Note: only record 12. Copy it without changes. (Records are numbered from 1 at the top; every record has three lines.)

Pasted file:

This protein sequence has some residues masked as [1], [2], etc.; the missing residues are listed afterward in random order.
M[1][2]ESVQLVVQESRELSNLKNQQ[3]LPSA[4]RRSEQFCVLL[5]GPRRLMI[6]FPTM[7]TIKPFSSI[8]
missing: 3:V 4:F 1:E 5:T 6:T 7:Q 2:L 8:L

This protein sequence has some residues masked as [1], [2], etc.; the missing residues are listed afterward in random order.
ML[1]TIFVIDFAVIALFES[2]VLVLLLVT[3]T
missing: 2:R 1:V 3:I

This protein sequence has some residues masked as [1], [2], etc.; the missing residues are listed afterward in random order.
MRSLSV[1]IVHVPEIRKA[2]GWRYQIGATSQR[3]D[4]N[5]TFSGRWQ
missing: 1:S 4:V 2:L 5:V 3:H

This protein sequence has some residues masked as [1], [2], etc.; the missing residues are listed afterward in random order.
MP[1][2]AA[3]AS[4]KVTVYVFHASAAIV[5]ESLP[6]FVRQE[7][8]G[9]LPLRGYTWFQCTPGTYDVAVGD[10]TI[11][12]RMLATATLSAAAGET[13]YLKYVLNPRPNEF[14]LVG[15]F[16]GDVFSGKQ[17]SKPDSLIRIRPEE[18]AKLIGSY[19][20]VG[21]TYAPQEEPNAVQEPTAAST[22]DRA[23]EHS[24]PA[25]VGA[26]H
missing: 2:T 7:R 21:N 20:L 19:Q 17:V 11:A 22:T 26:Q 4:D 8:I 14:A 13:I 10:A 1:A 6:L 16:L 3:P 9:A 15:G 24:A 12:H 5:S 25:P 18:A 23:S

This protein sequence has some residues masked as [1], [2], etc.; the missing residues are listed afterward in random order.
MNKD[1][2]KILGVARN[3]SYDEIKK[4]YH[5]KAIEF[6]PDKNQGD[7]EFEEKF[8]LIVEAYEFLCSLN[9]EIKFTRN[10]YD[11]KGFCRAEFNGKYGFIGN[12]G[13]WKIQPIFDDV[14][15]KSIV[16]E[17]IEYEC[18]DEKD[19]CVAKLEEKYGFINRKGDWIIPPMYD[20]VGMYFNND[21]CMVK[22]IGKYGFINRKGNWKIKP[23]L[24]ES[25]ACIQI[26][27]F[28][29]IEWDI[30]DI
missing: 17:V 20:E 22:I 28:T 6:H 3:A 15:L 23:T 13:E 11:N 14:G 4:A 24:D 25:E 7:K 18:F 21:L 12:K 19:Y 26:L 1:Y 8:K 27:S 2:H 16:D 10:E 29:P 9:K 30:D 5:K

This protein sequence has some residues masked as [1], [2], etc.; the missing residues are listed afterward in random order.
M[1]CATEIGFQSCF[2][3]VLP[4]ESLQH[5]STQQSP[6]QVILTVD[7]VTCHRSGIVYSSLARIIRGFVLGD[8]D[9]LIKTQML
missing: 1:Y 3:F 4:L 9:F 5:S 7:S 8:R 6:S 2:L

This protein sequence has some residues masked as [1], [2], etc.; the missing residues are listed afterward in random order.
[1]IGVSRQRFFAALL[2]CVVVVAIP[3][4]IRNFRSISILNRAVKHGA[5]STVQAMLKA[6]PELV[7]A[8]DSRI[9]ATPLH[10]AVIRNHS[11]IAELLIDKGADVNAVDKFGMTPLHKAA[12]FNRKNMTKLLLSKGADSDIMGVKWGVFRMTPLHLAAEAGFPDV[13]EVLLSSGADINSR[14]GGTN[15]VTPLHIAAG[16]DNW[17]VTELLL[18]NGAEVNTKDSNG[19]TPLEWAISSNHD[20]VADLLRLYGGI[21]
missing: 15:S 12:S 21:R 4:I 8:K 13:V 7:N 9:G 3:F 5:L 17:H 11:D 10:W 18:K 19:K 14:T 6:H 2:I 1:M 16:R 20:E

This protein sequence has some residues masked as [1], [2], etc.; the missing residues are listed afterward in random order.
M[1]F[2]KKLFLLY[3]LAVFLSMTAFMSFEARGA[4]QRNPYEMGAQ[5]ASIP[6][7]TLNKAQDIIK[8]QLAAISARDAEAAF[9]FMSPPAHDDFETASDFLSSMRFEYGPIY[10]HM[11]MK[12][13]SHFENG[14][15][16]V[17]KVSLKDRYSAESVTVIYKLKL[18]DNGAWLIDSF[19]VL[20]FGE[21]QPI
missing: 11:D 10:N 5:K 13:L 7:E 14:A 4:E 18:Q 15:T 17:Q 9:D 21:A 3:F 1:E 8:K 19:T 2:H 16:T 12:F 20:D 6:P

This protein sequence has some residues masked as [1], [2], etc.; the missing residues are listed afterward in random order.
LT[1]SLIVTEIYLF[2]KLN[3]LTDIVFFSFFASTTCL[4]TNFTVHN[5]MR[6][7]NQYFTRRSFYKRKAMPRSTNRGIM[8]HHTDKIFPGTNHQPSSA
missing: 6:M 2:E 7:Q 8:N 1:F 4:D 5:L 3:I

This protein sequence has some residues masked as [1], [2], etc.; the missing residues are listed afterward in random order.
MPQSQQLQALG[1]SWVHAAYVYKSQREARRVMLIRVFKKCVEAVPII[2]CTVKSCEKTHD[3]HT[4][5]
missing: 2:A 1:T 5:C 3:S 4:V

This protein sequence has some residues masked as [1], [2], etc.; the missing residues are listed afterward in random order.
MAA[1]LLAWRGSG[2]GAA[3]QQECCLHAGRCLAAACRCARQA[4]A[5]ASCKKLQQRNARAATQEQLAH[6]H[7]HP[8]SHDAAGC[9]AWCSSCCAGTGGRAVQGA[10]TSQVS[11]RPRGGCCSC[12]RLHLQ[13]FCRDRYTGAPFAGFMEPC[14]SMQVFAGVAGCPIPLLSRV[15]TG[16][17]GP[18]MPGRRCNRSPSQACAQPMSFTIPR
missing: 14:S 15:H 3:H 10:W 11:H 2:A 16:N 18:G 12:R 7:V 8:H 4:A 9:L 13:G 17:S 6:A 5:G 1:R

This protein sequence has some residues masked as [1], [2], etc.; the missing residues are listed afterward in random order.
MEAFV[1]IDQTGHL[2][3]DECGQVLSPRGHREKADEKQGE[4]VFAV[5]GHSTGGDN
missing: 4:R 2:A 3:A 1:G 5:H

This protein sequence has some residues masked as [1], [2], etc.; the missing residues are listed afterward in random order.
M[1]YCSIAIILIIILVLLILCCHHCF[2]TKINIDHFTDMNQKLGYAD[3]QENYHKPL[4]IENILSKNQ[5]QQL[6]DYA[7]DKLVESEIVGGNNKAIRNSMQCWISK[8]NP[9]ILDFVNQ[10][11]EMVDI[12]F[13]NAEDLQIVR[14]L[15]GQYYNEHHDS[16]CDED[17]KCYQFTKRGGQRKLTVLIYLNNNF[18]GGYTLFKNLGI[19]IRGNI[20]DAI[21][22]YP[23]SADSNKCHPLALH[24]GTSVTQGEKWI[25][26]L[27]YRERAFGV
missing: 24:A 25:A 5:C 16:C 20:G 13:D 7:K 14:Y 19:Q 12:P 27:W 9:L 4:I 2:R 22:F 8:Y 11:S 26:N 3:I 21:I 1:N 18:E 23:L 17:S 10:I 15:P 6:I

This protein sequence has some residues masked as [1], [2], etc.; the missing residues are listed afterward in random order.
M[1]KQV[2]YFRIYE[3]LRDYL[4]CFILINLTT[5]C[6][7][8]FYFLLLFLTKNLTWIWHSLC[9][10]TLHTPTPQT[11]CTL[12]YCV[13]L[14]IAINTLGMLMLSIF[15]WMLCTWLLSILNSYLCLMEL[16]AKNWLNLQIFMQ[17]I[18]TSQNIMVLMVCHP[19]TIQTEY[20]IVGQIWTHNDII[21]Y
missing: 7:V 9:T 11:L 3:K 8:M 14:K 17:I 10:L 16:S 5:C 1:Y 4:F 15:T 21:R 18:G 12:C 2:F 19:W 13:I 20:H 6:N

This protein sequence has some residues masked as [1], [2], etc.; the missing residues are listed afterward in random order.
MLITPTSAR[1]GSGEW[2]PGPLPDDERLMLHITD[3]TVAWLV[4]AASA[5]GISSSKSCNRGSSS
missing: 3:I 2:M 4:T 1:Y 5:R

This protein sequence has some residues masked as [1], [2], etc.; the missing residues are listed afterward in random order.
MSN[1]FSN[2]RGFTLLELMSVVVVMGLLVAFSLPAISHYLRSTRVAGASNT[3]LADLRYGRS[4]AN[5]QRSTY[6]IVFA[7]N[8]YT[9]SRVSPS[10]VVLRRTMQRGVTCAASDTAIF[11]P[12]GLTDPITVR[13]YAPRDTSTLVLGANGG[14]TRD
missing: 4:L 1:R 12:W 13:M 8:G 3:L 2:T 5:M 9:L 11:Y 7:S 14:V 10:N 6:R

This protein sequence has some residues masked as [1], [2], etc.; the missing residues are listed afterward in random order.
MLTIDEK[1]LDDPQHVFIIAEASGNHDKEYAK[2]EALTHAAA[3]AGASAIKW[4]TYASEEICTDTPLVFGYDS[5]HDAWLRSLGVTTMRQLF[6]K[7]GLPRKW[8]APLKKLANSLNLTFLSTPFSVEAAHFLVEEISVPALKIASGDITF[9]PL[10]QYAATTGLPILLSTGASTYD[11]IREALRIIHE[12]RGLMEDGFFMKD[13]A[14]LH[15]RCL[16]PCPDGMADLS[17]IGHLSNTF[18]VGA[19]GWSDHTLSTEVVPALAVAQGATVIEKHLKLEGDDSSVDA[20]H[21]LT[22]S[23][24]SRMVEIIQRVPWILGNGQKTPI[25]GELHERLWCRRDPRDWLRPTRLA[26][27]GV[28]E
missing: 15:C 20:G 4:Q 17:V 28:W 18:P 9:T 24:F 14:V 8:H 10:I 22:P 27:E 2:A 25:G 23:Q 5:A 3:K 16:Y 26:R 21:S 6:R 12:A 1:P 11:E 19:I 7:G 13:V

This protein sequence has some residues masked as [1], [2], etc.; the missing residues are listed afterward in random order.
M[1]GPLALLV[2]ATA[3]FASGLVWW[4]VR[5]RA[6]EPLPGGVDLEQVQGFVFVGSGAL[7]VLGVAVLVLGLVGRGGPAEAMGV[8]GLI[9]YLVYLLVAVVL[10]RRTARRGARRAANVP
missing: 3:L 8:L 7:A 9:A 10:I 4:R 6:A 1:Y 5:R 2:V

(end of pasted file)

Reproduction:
This protein sequence has some residues masked as [1], [2], etc.; the missing residues are listed afterward in random order.
MEAFV[1]IDQTGHL[2][3]DECGQVLSPRGHREKADEKQGE[4]VFAV[5]GHSTGGDN
missing: 4:R 2:A 3:A 1:G 5:H